2007 Mitsubishi Eclipse

After driving the 2007 Mitsubishi Eclipse Spyder back from its media press launch earlier this week, I can announce that spring has sprung and I have started making my summer to-do list. A couple of hours behind the wheel of this red, wedge-shaped beauty was all it took to shake any lingering winter blues.

Mitsubishi has gone back to its roots somewhat, with styling cues reminiscent of the original 1996 Spyder, which was a sales success. The subsequent model’s design never captured buyers’ imaginations. The Eclipse is developed off the same platform as the Galant sedan.

Mitsubishi Eclipse Spyder Convertible

Mitsubishi predicts that demand for sports coupes will continue to grow and judging by the products some manufacturers are bringing to the market, it appears to support that opinion. An initial allotment of 440 Spyders is planned for the Canadian market in the first production year.

The Eclipse Spyder comes with two engine choices, each offering a choice of manual or automatic transmissions. An inline 2.4L 4 cylinder engine, with Mitsubishi Innovative Valve timing and lift Electronic Control, or MIVEC, producing 162HP and 162 lb/ft of torque, powers the base model and comes standard with a 5-speed manual transmission. A 4-speed automatic is optional.

A GT model comes with the 3.8L V6 engine, with MIVEC electronic valve controls. This engine rolls out 260hp and 258 lb-ft of torque. A 6-speed manual transmission is standard, while a 5-speed automatic is optional.

Although the interior layout is listed as 2+2, as with most sports coupes, take that with a grain of salt. The lack of any rear seat legroom turns the back seat, even though equipped with a pair of shoulder harness seat belts, to a storage area for parcels or other form of cargo. This is probably not a bad idea as folding cloth roofs usually take up a good chunk of the trunk space anyway. No one expects a convertible to be a practical choice, but thank goodness we manage to let loose and indulge the senses every once in a while.

Operating the roof is a cinch, with a push of the button on the dashboard; it is fully retracted in about 19 seconds. The addition of the integrated hard tonneau cover over the stowed roof is a vast improvement in utility and appearance over the removable unit found on earlier models. With carefully placed cross members, Mitsubishi engineers have increased the vehicle torsional rigidity, which was evident in the absence of cowl shake. This is something that can haunt many convertibles, especially ones developed from hardtop models.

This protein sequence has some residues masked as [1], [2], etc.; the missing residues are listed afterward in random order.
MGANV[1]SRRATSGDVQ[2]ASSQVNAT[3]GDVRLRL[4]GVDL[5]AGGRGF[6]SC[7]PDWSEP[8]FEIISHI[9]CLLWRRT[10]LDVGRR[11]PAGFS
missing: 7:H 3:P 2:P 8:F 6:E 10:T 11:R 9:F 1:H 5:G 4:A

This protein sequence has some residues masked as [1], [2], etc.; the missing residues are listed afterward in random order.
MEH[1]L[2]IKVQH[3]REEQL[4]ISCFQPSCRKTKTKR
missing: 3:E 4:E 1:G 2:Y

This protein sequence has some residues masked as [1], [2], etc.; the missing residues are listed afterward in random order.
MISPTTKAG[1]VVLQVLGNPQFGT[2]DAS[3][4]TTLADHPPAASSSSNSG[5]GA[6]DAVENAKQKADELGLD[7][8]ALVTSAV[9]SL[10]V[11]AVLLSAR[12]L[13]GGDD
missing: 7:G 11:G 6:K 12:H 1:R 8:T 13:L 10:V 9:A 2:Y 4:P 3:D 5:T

Power and balance are impressive in the Spyder. This is a big six-banger and it gives off a throaty exhaust note that was tuned to add a bit more sensory stimulation for the driver with the top down. The only downside of the exhaust tuning is a 3-hp reduction from the 263 horses found on a similar engine in the Eclipse coupe. Power application is pretty much linear and the power output comes close to matching many V8 power plants. The suspension tuning provides a nice balance of good handling and comfort even over rough or uneven roads. The one downside of a front wheel drive layout with this much horsepower, is the expected torque steer you feel as the car tries to move sideways under acceleration, just hold on tight to the steering wheel.

The interior of the V6 GT-Premium I drove was nicely appointed with leather seating surfaces, leather covered steering wheel and a nifty leather covered shifter with baseball style stitching. The centre point of the dashboard is a 650 watt Rockford Fosgate audio system, which made it abundantly clear that I was about 15- 20 years outside of Mitsubishi’s target market for this car.

Prior to 2006, all of Mitsubishi’s Canadian operations were an offshoot of the US operation and as such product choices and pricing were based on the American market. Mitsubishi’s Mississauga, Ont., head office, now reports directly to Japan and products pricing is now negotiated directly with the parent company. The most obvious effect of the reorganization is the lowering of the Spyder’s list price by $3,200 to a new figure of $31,998 for the 4 cylinder model. The V6 model now lists at $36,998, reduced from $41,000 for the previous model.

The Eclipse Spyder is now available at any one of the 54 Mitsubishi dealers across Canada. Not bad for a manufacturer that, although present in just about every other world market, has only had a presence in Canada the past three years. This model is sure to draw more attention to the brand as its category is not as crowded as the other areas that in which Mitsubishi competes.